“There are a lot of people who go to eat and need community,” he said. “There’s no place to hear poetry and music, nothing that’s going to bring in a couple of hundred people under one roof. I’d love to do it.”
Fatma Nayir and her husband, Musa Ulusan, Turkish immigrants who have owned restaurants in New Orleans and Bethesda, said they chose Anacostia because it was a place they could afford to open a pizzeria. When they hung a “Help Wanted” sign, more than 100 people applied. Some customers urged Nayir not to take down the security bars, telling her that she was asking for trouble in a part of the city known for crime.
But she said she wanted to connect with her customers, many of whom can now be seen walking around the neighborhood carrying pizza boxes. Nayir is already thinking about adding pasta to her menu. Maybe even cappuccino.
Earl Rodriguez, 49, an Army reservist, has volunteered to landscape the grass outside the shop and to design and paint a sign to replace the handmade one Nayir put above the entrance. “It’s all inspired by what Mama’s stands for,” he said. When she removed the metal grating, he said, “it was ‘Wow!’ She wants to be here.”
An inevitable frontier
Developers have grown more interested in wards 7 and 8 as they have pushed eastward across the city over the past decade, injecting new life in neighborhoods such as Columbia Heights, in downtown, along H Street NE. As rents and prices have soared, developers have come to view east of the river as an inevitable frontier.
A litany of new residential and office projects will make the area more affluent, District officials say. The relocation of Homeland Security and the Coast Guard to St. Elizabeths will bring more than 10,000 people into the area. A recently opened District office building has brightened the corner of Minnesota Avenue NE and Benning Road.
Nearby, next to a Pizza Hut and McDonald’s, Michael Landrum, owner of Ray’s the Steaks in Clarendon, opened a Ray’s branch two years ago, the unveiling of which was deemed significant enough that then-mayor Adrian M. Fenty (D) attended the ribbon-cutting. The Uniontown Bar & Grill in Anacostia has drawn a loyal following even as its owner faces federal drug-trafficking charges. Half a block away, an entrepreneur is turning what was a failing coffee shop into the Big Chair Bar & Grill.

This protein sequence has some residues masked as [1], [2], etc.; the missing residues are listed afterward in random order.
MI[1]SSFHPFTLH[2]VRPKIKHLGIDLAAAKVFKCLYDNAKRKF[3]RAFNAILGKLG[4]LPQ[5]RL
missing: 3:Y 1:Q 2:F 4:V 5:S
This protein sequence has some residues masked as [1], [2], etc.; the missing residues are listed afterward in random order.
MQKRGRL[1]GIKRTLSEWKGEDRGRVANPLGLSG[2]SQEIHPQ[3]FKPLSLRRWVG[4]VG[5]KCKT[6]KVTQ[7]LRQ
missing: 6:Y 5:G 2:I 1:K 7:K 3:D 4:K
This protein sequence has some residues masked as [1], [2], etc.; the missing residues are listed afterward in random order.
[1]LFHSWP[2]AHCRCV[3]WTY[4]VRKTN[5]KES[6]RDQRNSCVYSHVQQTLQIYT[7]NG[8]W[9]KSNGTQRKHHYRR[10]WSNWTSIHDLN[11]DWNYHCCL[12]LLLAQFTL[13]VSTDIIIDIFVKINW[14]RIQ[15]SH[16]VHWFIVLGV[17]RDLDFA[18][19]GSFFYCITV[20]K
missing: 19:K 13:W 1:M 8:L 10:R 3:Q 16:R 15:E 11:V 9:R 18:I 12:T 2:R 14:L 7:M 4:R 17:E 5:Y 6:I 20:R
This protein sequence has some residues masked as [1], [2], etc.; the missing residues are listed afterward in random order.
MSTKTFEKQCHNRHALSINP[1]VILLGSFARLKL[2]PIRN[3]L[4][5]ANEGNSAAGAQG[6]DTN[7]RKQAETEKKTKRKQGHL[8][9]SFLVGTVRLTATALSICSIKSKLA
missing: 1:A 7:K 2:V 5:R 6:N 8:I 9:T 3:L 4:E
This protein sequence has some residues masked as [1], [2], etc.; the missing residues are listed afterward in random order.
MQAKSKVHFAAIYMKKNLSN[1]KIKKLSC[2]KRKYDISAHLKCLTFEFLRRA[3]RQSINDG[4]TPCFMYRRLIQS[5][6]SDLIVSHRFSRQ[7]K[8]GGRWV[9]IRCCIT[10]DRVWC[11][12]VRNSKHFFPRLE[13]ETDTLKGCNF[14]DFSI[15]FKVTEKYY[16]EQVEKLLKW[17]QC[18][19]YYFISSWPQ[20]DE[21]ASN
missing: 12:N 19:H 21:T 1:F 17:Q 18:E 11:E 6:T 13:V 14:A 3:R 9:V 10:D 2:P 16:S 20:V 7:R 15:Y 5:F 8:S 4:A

But the choices remain too limited for residents, some of whom suspect that restaurateurs stay away because they don’t want to open in a black community.
“My community is stigmatized,” said Yvonne Moore, a retiree who has lived in Anacostia for 35 years. “The chain restaurants won’t come here because they think we don’t have the income. They are afraid of crime. You’d think with Obama in the White House, it would’ve gotten better.”
Albert “Butch” Hopkins, president of the Anacostia Economic Development Corp., a nonprofit that has promoted investment east of the river since the 1970s, said he’s frustrated by such arguments: “It ain’t about race and class, it’s about economics. Unless we can show there’s an increase in daytime jobs with people who have disposable incomes, we will be singing the same tune for the next 40 years.”
Some long-established business owners are already envisioning a new tune.
Georgena’s in Congress Heights has been serving lunch, dinner and cocktails for more than 20 years. Before then, it was known only as the Players Lounge, a go-go bar featuring topless dancers.
Now the owner, Steve Thompson, said he’s thinking about the Homeland Security employees who will need a place to eat. Perhaps, he said, he will add picture windows. Perhaps he will put tables and chairs out on the sidewalk. Perhaps he will add tablecloths.
“We already made one transformation,” he said. “When change comes, we will change again.”